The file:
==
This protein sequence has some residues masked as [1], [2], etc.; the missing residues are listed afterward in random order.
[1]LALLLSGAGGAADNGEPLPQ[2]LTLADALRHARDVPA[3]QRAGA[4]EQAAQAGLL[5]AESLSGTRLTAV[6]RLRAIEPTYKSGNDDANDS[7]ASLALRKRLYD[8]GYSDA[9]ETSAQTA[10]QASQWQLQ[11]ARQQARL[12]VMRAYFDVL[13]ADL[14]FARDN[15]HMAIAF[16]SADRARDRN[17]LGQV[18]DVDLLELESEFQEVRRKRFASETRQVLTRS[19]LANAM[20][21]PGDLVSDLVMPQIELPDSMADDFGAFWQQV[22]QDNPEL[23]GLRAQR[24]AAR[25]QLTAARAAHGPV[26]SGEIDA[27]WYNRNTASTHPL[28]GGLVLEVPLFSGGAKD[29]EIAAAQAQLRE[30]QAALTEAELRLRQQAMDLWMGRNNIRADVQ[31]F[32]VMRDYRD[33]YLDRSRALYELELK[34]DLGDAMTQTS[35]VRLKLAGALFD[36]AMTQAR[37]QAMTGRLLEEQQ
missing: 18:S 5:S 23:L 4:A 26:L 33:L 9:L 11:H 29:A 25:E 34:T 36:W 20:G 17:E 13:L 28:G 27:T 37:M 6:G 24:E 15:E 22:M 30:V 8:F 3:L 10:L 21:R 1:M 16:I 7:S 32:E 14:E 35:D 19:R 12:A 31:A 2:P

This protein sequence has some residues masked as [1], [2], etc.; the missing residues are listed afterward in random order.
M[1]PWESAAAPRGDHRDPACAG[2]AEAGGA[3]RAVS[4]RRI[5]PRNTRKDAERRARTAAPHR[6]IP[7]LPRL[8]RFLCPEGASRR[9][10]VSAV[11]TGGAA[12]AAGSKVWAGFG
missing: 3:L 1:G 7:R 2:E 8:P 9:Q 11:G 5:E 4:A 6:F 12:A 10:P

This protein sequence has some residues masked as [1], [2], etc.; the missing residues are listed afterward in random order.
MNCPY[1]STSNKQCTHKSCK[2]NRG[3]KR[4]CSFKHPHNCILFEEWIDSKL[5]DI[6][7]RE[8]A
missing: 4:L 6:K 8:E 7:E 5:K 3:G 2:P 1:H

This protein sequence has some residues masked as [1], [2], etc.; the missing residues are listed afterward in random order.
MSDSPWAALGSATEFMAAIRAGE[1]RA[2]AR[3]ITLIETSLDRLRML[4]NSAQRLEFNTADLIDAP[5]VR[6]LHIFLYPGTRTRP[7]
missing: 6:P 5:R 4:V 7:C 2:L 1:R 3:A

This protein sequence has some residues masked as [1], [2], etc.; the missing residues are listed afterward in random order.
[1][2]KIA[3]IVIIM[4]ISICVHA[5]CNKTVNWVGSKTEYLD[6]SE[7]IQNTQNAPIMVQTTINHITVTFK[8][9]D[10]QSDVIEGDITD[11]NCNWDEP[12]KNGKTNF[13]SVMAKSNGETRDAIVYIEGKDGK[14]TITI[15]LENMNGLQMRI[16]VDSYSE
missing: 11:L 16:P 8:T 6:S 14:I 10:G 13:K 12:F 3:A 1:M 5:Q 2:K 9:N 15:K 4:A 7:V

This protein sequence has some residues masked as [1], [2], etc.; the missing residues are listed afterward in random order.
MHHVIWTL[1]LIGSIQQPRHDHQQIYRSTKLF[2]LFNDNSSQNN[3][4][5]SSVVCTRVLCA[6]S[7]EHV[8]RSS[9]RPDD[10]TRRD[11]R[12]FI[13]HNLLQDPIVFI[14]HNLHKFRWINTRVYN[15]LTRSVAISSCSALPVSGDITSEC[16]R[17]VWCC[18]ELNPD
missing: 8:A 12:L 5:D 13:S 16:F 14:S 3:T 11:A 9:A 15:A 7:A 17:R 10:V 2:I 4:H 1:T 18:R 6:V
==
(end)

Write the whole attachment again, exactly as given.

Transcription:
This protein sequence has some residues masked as [1], [2], etc.; the missing residues are listed afterward in random order.
[1]LALLLSGAGGAADNGEPLPQ[2]LTLADALRHARDVPA[3]QRAGA[4]EQAAQAGLL[5]AESLSGTRLTAV[6]RLRAIEPTYKSGNDDANDS[7]ASLALRKRLYD[8]GYSDA[9]ETSAQTA[10]QASQWQLQ[11]ARQQARL[12]VMRAYFDVL[13]ADL[14]FARDN[15]HMAIAF[16]SADRARDRN[17]LGQV[18]DVDLLELESEFQEVRRKRFASETRQVLTRS[19]LANAM[20][21]PGDLVSDLVMPQIELPDSMADDFGAFWQQV[22]QDNPEL[23]GLRAQR[24]AAR[25]QLTAARAAHGPV[26]SGEIDA[27]WYNRNTASTHPL[28]GGLVLEVPLFSGGAKD[29]EIAAAQAQLRE[30]QAALTEAELRLRQQAMDLWMGRNNIRADVQ[31]F[32]VMRDYRD[33]YLDRSRALYELELK[34]DLGDAMTQTS[35]VRLKLAGALFD[36]AMTQAR[37]QAMTGRLLEEQQ
missing: 18:S 5:S 23:L 4:A 26:L 33:L 9:L 11:H 29:A 25:E 34:T 36:W 20:G 17:E 13:L 28:G 27:T 37:M 6:G 24:E 15:E 22:M 30:V 8:F 3:L 10:L 21:R 1:M 16:I 7:S 32:E 14:E 35:D 19:R 12:A 31:A 2:P

This protein sequence has some residues masked as [1], [2], etc.; the missing residues are listed afterward in random order.
M[1]PWESAAAPRGDHRDPACAG[2]AEAGGA[3]RAVS[4]RRI[5]PRNTRKDAERRARTAAPHR[6]IP[7]LPRL[8]RFLCPEGASRR[9][10]VSAV[11]TGGAA[12]AAGSKVWAGFG
missing: 3:L 1:G 7:R 2:E 8:P 9:Q 11:G 5:E 4:A 6:F 12:A 10:P

This protein sequence has some residues masked as [1], [2], etc.; the missing residues are listed afterward in random order.
MNCPY[1]STSNKQCTHKSCK[2]NRG[3]KR[4]CSFKHPHNCILFEEWIDSKL[5]DI[6][7]RE[8]A
missing: 4:L 6:K 8:E 7:E 5:K 3:G 2:P 1:H

This protein sequence has some residues masked as [1], [2], etc.; the missing residues are listed afterward in random order.
MSDSPWAALGSATEFMAAIRAGE[1]RA[2]AR[3]ITLIETSLDRLRML[4]NSAQRLEFNTADLIDAP[5]VR[6]LHIFLYPGTRTRP[7]
missing: 6:P 5:R 4:V 7:C 2:L 1:R 3:A

This protein sequence has some residues masked as [1], [2], etc.; the missing residues are listed afterward in random order.
[1][2]KIA[3]IVIIM[4]ISICVHA[5]CNKTVNWVGSKTEYLD[6]SE[7]IQNTQNAPIMVQTTINHITVTFK[8][9]D[10]QSDVIEGDITD[11]NCNWDEP[12]KNGKTNF[13]SVMAKSNGETRDAIVYIEGKDGK[14]TITI[15]LENMNGLQMRI[16]VDSYSE
missing: 11:L 16:P 8:T 6:S 14:I 10:G 13:K 12:F 3:A 1:M 5:Q 2:K 9:N 15:K 4:A 7:V

This protein sequence has some residues masked as [1], [2], etc.; the missing residues are listed afterward in random order.
MHHVIWTL[1]LIGSIQQPRHDHQQIYRSTKLF[2]LFNDNSSQNN[3][4][5]SSVVCTRVLCA[6]S[7]EHV[8]RSS[9]RPDD[10]TRRD[11]R[12]FI[13]HNLLQDPIVFI[14]HNLHKFRWINTRVYN[15]LTRSVAISSCSALPVSGDITSEC[16]R[17]VWCC[18]ELNPD
missing: 8:A 12:L 5:D 13:S 16:F 14:S 3:T 11:A 9:A 15:A 7:A 17:R 10:V 2:I 4:H 1:T 18:R 6:V